U.S. troops and investigators traveled over the weekend to the Niger village where Sgt. La David Johnson may have been captured and executed.
U.S. Africa Command on Sunday released a statement saying that a joint U.S. and Nigerien military investigation team entered the village of Tongo Tongo in northwestern Niger near the Mali border "to gain a clearer understanding of the Oct. 4 ambush, the attack site and the surrounding environment."
On Oct. 4, a joint patrol of about 12 U.S. troops from the 3rd Special ForcesGroup and 30 Nigerien troops left Tongo Tongo after taking on water and other supplies and was returning to base near Niamey, the Nigerien capital, about 46 miles to the south.
The patrol was ambushed outside Tongo Tongo by what has been described by U.S. military officials and several news reports, citing local villagers, as a force of about 50 militants who attacked using pickup trucks and motorcycles.
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Four U.S. troops were killed and two others were wounded. Four Nigerien troops and a Nigerien interpreter for the Americans also were killed.
Johnson, 25, of Miami Gardens, Florida, was killed, as well as Staff Sgt. Bryan C. Black, 35, of Puyallup, Washington; Staff Sgt. Jeremiah W. Johnson, 39, of Springboro, Ohio; and Staff Sgt. Dustin M. Wright, 29, of Lyons, Georgia.
The visit to Tongo Tongo "allowed the investigation team to gather information and determine the facts related to the ambush," the AfriCom statement said.
For the first time since the Oct. 4 ambush, the U.S. and Nigerien team "interviewed local villagers; conducted a physical examination of multiple areas of interest related to the attack; and retraced actions leading up to, during and after this ambush," AfriCom said.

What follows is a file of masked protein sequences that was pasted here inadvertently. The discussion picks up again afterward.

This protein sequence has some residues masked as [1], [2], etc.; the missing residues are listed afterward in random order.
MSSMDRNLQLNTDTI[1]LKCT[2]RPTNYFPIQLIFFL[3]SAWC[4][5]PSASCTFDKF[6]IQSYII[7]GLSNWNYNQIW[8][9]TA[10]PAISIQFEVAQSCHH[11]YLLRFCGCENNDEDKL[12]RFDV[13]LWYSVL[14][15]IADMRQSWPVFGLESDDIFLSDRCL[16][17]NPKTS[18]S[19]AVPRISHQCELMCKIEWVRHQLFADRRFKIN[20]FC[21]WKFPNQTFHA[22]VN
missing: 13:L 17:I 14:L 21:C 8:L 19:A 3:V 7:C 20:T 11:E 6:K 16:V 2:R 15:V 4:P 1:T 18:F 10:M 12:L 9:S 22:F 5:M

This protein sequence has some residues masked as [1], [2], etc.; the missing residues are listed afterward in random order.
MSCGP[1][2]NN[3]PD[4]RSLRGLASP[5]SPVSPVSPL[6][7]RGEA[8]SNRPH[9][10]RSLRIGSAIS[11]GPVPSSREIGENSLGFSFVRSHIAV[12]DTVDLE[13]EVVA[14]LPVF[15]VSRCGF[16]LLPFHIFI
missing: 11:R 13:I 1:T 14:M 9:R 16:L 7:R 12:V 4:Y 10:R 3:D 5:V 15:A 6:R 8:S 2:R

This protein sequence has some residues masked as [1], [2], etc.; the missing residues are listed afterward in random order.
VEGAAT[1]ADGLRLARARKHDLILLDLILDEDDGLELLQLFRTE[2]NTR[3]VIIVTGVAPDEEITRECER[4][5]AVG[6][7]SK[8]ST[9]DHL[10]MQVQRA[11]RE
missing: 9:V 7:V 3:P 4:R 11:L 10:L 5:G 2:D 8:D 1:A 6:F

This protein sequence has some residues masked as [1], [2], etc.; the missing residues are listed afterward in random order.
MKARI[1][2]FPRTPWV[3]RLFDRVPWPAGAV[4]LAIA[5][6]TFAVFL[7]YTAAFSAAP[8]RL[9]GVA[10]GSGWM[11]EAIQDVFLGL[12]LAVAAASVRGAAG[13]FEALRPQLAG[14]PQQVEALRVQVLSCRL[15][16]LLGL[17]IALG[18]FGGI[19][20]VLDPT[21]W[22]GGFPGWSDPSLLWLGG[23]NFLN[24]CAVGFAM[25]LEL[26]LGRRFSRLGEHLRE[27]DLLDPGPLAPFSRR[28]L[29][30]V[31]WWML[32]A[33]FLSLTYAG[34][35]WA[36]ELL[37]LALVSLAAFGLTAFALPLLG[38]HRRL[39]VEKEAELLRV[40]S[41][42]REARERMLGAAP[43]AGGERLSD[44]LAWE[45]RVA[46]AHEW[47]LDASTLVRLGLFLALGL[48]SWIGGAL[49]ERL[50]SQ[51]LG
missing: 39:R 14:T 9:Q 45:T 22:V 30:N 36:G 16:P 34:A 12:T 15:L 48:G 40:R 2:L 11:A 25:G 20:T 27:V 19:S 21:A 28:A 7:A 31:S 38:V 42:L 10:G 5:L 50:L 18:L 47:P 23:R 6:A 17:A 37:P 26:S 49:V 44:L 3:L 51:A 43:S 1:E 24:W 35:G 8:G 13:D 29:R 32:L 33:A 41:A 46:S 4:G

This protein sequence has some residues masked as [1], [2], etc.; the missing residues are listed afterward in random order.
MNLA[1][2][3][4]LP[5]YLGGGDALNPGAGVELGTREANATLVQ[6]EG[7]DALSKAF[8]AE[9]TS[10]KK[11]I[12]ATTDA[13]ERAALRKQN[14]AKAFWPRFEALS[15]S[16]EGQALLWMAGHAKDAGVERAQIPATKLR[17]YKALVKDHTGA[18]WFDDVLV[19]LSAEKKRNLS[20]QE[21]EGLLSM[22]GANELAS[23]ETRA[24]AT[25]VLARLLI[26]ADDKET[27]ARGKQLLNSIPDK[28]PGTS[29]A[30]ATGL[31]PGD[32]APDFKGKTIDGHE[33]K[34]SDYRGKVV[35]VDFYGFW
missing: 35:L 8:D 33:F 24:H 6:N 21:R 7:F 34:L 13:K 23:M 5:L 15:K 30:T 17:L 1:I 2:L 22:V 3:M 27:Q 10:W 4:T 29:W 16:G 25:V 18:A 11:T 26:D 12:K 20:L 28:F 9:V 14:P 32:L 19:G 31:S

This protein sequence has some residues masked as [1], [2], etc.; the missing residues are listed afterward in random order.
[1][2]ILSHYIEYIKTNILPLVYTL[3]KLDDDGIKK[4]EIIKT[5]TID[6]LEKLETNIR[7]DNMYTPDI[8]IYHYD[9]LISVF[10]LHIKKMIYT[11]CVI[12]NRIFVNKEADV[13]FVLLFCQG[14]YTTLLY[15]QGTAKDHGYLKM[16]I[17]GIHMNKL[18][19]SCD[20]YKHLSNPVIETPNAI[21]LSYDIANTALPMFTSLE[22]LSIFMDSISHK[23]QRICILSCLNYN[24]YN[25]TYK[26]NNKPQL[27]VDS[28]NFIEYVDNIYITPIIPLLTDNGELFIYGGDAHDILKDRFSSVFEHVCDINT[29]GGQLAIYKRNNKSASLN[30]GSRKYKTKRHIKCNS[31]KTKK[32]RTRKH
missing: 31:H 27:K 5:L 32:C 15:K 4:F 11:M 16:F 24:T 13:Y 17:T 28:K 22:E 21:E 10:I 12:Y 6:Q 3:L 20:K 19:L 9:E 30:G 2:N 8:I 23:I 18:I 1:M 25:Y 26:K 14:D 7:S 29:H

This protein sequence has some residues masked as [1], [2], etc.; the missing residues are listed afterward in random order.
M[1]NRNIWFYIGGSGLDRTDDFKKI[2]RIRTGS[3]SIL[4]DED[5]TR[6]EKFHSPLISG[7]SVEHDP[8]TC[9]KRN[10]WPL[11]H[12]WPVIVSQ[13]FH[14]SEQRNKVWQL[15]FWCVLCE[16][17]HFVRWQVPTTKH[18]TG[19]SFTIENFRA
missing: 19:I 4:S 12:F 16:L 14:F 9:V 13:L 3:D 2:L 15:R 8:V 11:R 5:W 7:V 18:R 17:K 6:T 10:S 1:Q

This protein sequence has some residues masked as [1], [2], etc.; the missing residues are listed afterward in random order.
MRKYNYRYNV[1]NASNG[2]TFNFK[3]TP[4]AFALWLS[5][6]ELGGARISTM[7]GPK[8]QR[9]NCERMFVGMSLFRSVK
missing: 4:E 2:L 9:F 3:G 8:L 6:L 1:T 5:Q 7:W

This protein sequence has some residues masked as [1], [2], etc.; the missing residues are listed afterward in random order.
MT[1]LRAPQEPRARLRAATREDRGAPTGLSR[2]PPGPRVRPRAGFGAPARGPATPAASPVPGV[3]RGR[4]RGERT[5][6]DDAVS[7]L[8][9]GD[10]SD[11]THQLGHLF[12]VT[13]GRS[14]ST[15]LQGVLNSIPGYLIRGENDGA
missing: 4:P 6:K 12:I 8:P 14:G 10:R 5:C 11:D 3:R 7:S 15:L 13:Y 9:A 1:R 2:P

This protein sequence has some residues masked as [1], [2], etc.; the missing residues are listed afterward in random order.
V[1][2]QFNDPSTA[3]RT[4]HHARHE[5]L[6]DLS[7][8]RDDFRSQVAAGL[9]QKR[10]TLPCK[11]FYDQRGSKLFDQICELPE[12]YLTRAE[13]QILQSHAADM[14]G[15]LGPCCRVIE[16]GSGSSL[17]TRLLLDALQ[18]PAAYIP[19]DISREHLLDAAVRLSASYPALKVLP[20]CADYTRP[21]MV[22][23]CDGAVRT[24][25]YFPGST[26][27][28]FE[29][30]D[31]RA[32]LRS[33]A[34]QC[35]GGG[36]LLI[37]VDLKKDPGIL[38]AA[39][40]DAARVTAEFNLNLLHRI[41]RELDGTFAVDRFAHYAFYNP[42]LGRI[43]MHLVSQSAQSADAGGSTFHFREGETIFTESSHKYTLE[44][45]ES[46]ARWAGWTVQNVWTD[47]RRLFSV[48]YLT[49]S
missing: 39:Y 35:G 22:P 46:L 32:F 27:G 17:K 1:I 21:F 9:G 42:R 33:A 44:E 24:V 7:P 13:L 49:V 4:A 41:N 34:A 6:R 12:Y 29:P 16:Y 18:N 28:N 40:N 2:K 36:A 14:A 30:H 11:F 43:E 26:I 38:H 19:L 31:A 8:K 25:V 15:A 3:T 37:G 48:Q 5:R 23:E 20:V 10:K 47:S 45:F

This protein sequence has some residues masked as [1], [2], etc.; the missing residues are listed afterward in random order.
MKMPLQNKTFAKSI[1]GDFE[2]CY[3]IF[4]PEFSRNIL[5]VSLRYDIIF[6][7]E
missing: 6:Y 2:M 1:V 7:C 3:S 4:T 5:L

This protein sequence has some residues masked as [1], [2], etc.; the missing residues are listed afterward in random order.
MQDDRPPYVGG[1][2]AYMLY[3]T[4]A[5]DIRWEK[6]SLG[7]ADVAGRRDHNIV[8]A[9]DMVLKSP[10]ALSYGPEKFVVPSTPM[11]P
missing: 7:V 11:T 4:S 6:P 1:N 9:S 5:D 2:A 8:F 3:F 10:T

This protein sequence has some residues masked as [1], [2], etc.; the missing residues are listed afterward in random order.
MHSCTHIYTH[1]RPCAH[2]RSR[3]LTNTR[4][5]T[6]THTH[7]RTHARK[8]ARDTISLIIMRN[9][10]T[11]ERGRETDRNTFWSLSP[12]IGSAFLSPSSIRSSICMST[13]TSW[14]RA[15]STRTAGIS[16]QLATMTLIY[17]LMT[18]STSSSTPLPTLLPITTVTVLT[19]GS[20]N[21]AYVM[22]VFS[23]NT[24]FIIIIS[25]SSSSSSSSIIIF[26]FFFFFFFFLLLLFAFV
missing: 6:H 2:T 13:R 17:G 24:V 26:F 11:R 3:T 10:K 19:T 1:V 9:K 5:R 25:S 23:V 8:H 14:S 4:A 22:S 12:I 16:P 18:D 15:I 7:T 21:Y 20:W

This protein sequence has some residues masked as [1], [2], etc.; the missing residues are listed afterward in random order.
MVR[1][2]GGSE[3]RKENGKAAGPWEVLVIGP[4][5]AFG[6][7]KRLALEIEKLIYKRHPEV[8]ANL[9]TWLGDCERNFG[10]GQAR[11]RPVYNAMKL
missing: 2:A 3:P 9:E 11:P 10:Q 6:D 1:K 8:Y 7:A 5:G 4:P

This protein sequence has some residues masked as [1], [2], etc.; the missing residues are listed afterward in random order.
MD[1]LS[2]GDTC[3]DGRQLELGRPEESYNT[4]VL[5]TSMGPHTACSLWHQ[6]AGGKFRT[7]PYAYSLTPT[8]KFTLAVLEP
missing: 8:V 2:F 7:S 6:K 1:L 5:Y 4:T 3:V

One of the main questions the team is seeking to answer is how Sgt. Johnson became separated from the rest of the patrol during the firefight. His body was not found until two days after the others were recovered.
Last Friday, two of the villagers told The Washington Post that Johnson's hands were tied and the back of his head had been smashed.
"His two arms were tied behind his back," Adamou Boubacar, 23, a farmer, told the newspaper in a phone interview. Boubacar had given similar accounts previously to other news outlets.
Another witness told the Post separately that the back of Johnson's head "was a mess, as if they had hit him with something hard, like a hammer. They took his shoes. He was wearing only socks."The Pentagon has mainly withheld comment on the ambush pending the completion of an Article 15-6 fact-finding investigation under Army regulations led by Army Maj. Gen. Roger L. Cloutier Jr., chief of staff to Marine Gen. Thomas Waldhauser, commander of Africa Command.
Last month, Joint Chiefs Chairman Gen. Joseph Dunford put no timeline on the investigation but said at a news conference that once the results are in, his top priority is to share the findings with the families of the fallen first.
"That's my primary target audience right now. We'll address it fully" in public once the families are informed, he said.